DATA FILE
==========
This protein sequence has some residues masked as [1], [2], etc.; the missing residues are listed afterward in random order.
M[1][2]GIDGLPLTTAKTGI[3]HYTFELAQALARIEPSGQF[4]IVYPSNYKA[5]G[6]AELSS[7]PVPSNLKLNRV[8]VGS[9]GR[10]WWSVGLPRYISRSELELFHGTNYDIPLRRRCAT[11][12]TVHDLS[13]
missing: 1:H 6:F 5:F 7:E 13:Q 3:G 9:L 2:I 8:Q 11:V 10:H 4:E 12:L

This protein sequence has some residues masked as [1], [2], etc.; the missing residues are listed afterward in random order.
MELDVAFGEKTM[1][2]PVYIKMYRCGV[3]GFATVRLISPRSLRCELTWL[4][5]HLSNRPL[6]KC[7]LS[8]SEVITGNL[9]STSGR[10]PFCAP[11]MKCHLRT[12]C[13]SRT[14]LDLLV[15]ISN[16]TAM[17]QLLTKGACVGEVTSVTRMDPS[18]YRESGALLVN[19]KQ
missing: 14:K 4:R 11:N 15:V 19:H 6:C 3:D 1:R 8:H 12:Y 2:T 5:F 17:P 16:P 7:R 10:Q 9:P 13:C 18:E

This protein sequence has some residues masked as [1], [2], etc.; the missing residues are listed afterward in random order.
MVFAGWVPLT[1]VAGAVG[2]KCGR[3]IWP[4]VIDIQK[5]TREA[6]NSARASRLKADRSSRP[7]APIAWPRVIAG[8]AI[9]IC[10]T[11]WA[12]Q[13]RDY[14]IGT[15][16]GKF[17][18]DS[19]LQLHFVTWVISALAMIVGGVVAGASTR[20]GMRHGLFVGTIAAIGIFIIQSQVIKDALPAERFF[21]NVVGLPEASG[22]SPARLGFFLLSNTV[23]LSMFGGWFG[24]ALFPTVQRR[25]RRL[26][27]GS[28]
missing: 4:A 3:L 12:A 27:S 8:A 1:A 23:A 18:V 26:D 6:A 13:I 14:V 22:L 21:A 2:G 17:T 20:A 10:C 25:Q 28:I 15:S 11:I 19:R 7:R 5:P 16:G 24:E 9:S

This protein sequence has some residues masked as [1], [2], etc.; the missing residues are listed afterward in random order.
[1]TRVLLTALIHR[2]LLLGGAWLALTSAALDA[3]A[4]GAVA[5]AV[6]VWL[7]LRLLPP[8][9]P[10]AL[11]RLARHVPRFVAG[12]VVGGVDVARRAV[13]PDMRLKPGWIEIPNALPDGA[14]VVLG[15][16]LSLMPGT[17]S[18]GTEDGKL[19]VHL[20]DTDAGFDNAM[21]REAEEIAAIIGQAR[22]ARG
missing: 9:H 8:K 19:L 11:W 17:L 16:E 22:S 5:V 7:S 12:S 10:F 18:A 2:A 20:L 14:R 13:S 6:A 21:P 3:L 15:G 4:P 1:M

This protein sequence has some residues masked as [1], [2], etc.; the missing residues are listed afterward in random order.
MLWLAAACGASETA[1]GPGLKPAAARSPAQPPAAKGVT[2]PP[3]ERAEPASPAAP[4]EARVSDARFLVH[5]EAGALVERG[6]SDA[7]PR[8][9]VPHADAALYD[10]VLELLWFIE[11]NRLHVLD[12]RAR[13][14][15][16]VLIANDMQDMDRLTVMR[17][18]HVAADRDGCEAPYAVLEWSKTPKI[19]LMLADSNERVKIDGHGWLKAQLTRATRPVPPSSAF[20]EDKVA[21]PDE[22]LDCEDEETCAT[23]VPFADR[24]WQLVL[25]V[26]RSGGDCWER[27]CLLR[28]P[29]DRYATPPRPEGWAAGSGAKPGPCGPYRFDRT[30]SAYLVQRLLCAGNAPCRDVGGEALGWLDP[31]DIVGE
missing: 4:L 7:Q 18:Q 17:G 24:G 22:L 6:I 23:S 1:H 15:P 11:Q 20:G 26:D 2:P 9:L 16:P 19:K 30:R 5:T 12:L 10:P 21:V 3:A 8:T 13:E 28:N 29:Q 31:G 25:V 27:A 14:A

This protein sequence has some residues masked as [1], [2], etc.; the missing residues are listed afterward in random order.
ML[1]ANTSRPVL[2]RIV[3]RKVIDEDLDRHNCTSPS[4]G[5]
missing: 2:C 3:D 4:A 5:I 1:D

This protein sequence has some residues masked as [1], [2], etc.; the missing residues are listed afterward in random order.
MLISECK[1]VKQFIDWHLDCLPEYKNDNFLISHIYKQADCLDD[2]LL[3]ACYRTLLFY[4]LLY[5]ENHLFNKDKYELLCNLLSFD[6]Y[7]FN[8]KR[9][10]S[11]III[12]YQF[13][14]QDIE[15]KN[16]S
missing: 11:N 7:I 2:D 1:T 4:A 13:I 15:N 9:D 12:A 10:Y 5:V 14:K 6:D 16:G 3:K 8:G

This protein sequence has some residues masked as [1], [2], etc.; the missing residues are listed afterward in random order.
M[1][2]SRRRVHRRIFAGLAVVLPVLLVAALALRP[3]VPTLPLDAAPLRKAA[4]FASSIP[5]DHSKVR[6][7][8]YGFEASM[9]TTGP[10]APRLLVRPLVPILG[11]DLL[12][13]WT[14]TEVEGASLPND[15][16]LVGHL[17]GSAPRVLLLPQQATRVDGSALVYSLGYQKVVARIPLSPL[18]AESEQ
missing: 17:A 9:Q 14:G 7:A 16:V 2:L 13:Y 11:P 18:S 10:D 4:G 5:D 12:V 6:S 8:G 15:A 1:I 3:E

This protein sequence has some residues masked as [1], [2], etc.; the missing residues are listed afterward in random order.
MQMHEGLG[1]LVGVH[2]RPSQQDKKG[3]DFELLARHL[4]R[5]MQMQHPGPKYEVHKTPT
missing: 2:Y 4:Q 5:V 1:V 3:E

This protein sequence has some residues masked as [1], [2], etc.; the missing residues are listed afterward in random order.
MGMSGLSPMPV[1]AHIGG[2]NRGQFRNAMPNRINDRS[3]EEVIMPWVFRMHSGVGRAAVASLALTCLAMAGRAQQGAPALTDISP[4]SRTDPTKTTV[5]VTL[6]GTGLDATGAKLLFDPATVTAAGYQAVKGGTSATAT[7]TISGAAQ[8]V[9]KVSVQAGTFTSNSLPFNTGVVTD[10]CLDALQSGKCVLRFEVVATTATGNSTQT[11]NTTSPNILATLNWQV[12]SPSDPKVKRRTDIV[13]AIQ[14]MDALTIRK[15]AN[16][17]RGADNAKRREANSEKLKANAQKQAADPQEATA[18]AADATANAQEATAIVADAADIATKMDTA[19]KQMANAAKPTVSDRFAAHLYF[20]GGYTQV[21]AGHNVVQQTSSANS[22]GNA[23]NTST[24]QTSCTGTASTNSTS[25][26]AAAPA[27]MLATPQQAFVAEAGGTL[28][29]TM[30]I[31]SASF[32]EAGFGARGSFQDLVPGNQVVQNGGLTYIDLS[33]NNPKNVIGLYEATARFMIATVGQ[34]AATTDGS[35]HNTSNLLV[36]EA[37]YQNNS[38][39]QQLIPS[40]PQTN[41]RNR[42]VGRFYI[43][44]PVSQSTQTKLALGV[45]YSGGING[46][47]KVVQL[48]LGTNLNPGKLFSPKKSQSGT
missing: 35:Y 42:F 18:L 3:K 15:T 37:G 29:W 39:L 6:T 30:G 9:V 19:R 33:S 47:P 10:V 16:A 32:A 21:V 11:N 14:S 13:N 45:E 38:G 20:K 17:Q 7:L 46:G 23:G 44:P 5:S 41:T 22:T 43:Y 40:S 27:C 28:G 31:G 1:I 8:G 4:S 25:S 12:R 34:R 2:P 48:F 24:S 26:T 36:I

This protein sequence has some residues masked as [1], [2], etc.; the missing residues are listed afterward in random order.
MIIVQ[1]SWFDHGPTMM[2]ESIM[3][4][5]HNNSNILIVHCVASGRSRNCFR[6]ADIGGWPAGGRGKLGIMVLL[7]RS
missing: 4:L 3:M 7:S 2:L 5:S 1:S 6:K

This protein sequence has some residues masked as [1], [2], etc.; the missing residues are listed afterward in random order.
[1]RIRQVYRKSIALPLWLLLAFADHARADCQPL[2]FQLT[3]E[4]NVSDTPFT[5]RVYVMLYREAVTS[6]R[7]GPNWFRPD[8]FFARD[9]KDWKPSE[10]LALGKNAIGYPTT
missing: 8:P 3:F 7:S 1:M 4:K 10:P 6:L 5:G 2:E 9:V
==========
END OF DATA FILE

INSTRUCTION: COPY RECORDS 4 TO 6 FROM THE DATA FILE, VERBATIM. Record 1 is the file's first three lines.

This protein sequence has some residues masked as [1], [2], etc.; the missing residues are listed afterward in random order.
[1]TRVLLTALIHR[2]LLLGGAWLALTSAALDA[3]A[4]GAVA[5]AV[6]VWL[7]LRLLPP[8][9]P[10]AL[11]RLARHVPRFVAG[12]VVGGVDVARRAV[13]PDMRLKPGWIEIPNALPDGA[14]VVLG[15][16]LSLMPGT[17]S[18]GTEDGKL[19]VHL[20]DTDAGFDNAM[21]REAEEIAAIIGQAR[22]ARG
missing: 9:H 8:K 19:L 11:W 17:L 16:E 22:S 5:V 7:S 12:S 10:F 18:A 2:A 20:L 14:R 13:S 6:A 21:P 3:L 15:G 4:P 1:M

This protein sequence has some residues masked as [1], [2], etc.; the missing residues are listed afterward in random order.
MLWLAAACGASETA[1]GPGLKPAAARSPAQPPAAKGVT[2]PP[3]ERAEPASPAAP[4]EARVSDARFLVH[5]EAGALVERG[6]SDA[7]PR[8][9]VPHADAALYD[10]VLELLWFIE[11]NRLHVLD[12]RAR[13][14][15][16]VLIANDMQDMDRLTVMR[17][18]HVAADRDGCEAPYAVLEWSKTPKI[19]LMLADSNERVKIDGHGWLKAQLTRATRPVPPSSAF[20]EDKVA[21]PDE[22]LDCEDEETCAT[23]VPFADR[24]WQLVL[25]V[26]RSGGDCWER[27]CLLR[28]P[29]DRYATPPRPEGWAAGSGAKPGPCGPYRFDRT[30]SAYLVQRLLCAGNAPCRDVGGEALGWLDP[31]DIVGE
missing: 4:L 7:Q 18:Q 17:G 24:G 22:L 6:I 23:S 1:H 15:P 11:Q 20:G 26:D 2:P 9:L 16:P 19:K 30:R 5:T 12:L 10:P 21:V 3:A 8:T 13:E 28:N 29:Q 31:G 25:V 27:A 14:A

This protein sequence has some residues masked as [1], [2], etc.; the missing residues are listed afterward in random order.
ML[1]ANTSRPVL[2]RIV[3]RKVIDEDLDRHNCTSPS[4]G[5]
missing: 2:C 3:D 4:A 5:I 1:D